Maybe all our living, all our breathing, all our journeying is a preparation for that leave-taking.
In my mind, this is not at all a morbid contemplation. It’s a reality check. A revisiting of the notion that – as Hamlet says – the readiness is all. No growth ever happens without this shedding of the old and a stepping into the new.
Lord Śiva holds the damaru in his right hand, creating the pulsating beat that brings everything into being. Simultaneously, his left hand holds agni, the fire of destruction and dissolution. Since the hands are the motor organs of the heart, this is where creation and destruction have their source.
May all your journeys be blessed. May we all come to rest in the dynamic stillness at the heart of the whirling tāndava dance of life.
Today’s Bharatnatyam class with Supratimji tapped into the mystery of embodiment.
It started innocently enough, with me showing him a step we had worked on previously. He wasn’t satisfied. He gave me cue after cue in an attempt to get me to truly inhabit the movement.
He had me sit down and find an internal focus. Once I felt established in that, I was to initiate the arm and eye movements. I slowly began to move. I experienced the feeling that it was the surrounding space that lifted my arm. Not me, moving, but just movement. The sweep of the arm, the drishti or gaze: no longer just graceful movements that I was doing. The dancer, and the dance coalescing…
After this he had me move on to explore the asamyukta hasta mudras – the single hand gestures – from this same consciousness.
Supratim: When you take the hand position of, for example, triśula – you must feel the energy coursing through the three raised fingers. If you do not, then it’s not right. When the energy finds its path, the gesture will be right. You must feel this.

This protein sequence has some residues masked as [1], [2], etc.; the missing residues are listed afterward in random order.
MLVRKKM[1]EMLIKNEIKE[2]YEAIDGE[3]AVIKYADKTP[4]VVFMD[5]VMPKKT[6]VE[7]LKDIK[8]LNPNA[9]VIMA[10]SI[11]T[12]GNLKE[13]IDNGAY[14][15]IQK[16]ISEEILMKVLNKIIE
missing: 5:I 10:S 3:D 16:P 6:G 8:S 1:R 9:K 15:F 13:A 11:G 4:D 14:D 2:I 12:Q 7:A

The application of this is all-encompassing. Yogāsana, Bharatanatyam, holding my grandson – it touches everything in this ecstatically beautiful, embodied existence. W.B.Yeats’ final question sums it up:
Today I went with some friends to Beyond Van Gogh: An Immersive Experience. It was amazing! Flowers from his paintings flying around the walls of the room. Famous Van Gogh canvases being sketched, painted, and dissolving on the walls, on the floor… I was inside his art and wanted to run and twirl (I held myself back but did manage some sweeping arm gestures, as I walked around and around the room, drinking it in).
After we exited from the experience I walked with one friend back to her home where she served tea and treats. We sipped our tea on her patio. I watched birds alight on her new bird bath, dipping their beaks in for refreshment. The resident backyard bunny was enjoying a meal of clover. A wasp wandered over to see if it could share any of our treats.
And it struck me forcibly: LIFE IS THE ULTIMATE IMMERSIVE EXPERIENCE.
Van Gogh was profoundly immersed in life. He took his experience and found colour, shape, and texture to share his bliss. And here, in our time, his experience, expressed on his canvases, was projected onto the walls of the room taking me into an immersive experience. It in turn pushed me into seeing the actual flow of life surrounding me as the ultimate immersive experience.
Talk about circularity!
Back home, I found a dharma talk in my inbox from Richard Rohr . The following lines summed up the experience I was attempting to integrate:
Beholding happens when we stop trying to “hold” and allow ourselves to “be held” … We are completely enchanted by something outside and beyond ourselves. (Richard Rohr)
The Infinite Love that holds everything in being: it as intimate as the breath you are taking right now.